Many, many tech pundits only have eyes for shiny new gadgets. Hence Apple is doom, doom, doomed! Although the iPhone and Mac sparkle as brightly as ever, much of Apple’s luster comes from its unglamorous infrastructure (iCloud) and ecosystem (iTunes) — let’s call it the “Appleshere.”
While some pundits can’t see the Appleshere forest for all of the shiny iPhone, iPad and Mac trees, there are those with clearer vision.
For example, for every Quentin “iPhone 6 Doom” Fottrell, there is often an intelligent voice that counter balances the stupid. Take UBS analyst Steven Milunovich for example, who sees Tim Cook’s Midas Touch throughout the Applesphere.
Apple never left behind: The interaction among products and services is becoming more real, even as shown by the recent quarter’s poor iPad numbers that were compensated for by strong Mac sales. Appleites soon will be able work on the Mac in the office; surf the Net on the iPad in the living room; play games or watch TV on Apple TV in the den; use CarPlay for automotive services; interact with iBeacon in stores; transact with a payment capability; rely on iWatch for health and athletic monitoring on a run; and use the iPhone everywhere as the digital hub. The introduction of Continuity at WWDC, allowing handoffs between products, makes the experience more seamless.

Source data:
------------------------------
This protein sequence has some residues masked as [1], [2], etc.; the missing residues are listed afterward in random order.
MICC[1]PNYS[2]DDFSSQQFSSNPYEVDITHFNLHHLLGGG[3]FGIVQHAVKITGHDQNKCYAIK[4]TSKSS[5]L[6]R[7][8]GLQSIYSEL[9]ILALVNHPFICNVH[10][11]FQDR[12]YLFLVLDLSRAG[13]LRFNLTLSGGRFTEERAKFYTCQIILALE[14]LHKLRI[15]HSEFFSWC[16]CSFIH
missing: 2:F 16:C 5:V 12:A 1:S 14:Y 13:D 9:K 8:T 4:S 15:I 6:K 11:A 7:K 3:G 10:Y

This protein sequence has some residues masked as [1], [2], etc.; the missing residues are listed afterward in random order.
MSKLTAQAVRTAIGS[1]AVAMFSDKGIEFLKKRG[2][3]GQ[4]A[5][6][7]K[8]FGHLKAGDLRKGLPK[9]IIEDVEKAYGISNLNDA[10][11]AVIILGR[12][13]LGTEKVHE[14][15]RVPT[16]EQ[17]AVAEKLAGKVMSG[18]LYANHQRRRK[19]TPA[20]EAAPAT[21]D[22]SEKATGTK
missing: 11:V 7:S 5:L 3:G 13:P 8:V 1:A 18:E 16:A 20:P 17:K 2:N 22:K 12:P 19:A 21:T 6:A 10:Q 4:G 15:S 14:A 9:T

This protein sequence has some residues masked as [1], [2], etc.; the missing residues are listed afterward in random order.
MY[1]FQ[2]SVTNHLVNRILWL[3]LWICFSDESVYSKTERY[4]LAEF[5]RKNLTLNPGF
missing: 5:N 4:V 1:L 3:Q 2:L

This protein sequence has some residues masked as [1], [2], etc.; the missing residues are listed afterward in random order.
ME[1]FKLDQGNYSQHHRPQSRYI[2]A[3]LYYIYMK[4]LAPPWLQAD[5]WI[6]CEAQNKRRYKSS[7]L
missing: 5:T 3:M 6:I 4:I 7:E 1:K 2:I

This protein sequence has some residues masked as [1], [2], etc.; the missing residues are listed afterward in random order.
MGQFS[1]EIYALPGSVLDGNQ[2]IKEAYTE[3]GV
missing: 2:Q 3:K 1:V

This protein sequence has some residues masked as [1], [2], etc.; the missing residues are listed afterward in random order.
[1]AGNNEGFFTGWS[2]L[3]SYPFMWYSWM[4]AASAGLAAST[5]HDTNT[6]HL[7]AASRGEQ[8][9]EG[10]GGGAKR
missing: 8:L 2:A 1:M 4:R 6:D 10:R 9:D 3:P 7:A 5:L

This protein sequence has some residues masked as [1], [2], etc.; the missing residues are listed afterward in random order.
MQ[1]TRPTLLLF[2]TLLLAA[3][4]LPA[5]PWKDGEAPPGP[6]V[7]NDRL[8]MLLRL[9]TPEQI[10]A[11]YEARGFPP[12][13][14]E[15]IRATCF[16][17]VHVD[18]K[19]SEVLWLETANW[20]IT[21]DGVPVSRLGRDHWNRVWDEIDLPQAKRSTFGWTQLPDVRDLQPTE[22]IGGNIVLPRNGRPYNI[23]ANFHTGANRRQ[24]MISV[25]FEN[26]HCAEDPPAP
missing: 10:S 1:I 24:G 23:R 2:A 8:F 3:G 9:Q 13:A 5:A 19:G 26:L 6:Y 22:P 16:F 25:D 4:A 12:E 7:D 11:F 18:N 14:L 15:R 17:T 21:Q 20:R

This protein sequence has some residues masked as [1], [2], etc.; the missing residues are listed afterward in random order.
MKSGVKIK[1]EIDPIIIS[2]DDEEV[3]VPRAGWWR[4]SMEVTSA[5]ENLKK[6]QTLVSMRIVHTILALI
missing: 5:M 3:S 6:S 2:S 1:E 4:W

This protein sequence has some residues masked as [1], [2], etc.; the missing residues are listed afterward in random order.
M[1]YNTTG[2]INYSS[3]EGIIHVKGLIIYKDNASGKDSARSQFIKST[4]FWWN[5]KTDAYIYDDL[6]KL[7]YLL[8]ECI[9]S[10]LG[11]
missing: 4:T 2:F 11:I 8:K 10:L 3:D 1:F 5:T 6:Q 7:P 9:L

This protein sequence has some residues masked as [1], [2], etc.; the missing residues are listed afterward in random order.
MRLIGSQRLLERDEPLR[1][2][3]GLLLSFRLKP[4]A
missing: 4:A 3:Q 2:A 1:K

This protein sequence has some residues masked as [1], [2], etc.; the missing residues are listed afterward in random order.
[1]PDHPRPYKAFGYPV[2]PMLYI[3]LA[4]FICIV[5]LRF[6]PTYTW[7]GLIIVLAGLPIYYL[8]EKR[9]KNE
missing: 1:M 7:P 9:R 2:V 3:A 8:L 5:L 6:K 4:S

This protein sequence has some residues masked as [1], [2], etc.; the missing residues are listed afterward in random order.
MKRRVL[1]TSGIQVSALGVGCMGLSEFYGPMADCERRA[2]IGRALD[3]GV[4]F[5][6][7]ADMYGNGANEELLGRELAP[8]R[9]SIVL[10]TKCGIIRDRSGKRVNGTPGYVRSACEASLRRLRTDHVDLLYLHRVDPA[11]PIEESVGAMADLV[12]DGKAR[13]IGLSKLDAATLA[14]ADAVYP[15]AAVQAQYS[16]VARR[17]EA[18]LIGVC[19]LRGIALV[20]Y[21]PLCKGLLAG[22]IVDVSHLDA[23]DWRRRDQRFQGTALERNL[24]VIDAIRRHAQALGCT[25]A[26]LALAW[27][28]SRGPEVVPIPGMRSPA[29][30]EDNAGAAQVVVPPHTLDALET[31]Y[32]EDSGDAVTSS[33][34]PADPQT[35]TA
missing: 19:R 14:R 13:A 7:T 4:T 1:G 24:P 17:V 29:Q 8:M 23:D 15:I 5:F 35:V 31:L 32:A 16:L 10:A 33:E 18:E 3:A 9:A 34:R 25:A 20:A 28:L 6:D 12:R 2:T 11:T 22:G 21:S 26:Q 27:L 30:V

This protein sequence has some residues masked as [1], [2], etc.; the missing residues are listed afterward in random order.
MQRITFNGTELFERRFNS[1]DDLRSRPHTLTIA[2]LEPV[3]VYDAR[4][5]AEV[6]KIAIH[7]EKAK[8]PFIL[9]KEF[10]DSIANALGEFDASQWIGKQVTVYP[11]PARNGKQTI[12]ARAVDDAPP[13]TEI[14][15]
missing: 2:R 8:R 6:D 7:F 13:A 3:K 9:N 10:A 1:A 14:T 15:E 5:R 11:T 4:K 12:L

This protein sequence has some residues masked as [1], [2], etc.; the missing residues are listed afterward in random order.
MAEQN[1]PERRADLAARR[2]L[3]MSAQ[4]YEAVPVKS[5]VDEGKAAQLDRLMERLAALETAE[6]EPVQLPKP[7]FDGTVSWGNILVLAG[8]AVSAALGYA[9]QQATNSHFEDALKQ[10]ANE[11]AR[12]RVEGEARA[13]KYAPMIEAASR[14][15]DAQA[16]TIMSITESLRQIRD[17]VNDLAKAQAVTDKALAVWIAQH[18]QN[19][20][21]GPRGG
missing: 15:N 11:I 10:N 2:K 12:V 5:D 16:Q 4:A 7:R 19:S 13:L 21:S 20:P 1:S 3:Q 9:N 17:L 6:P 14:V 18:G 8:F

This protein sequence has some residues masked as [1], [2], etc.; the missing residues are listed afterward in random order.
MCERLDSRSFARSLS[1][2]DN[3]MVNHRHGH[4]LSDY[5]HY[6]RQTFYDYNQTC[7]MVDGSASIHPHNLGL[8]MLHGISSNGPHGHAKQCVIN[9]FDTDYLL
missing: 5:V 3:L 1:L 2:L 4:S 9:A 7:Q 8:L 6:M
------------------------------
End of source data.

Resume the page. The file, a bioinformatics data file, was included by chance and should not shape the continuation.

Applesphere: It Just Works by Another Name”
Or, if you wanna go way, way back, call it “plug n’ play.” In the ’90s, Apple also introduced us to multimedia and the internet. Though a little rough around the edges, compared to Windows whatever, the Macintosh just worked. Ditto that for Steve Jobs’ “digital hub” strategy of the early noughties.
It’s about user experience and loyalty: Apple judges itself by product experience and customer satisfaction/loyalty. Those are important metrics for any business but especially so if trying to lay the foundation for future related products and services. Since technology provides choice—the days of lock-in largely are past—loyalty will be critical to maintaining a premium brand and margins. The upside to the story from here may be less as a tech company and more as a luxury consumer franchise or lifestyle brand.
The Appleshere has been a work in progress since Apple introduced the world to desktop publishing in the ’80s.
Continuity? Yes, our plug n’ play multimedia mobile network life just works. Welcome to the Applesphere…
What’s your take?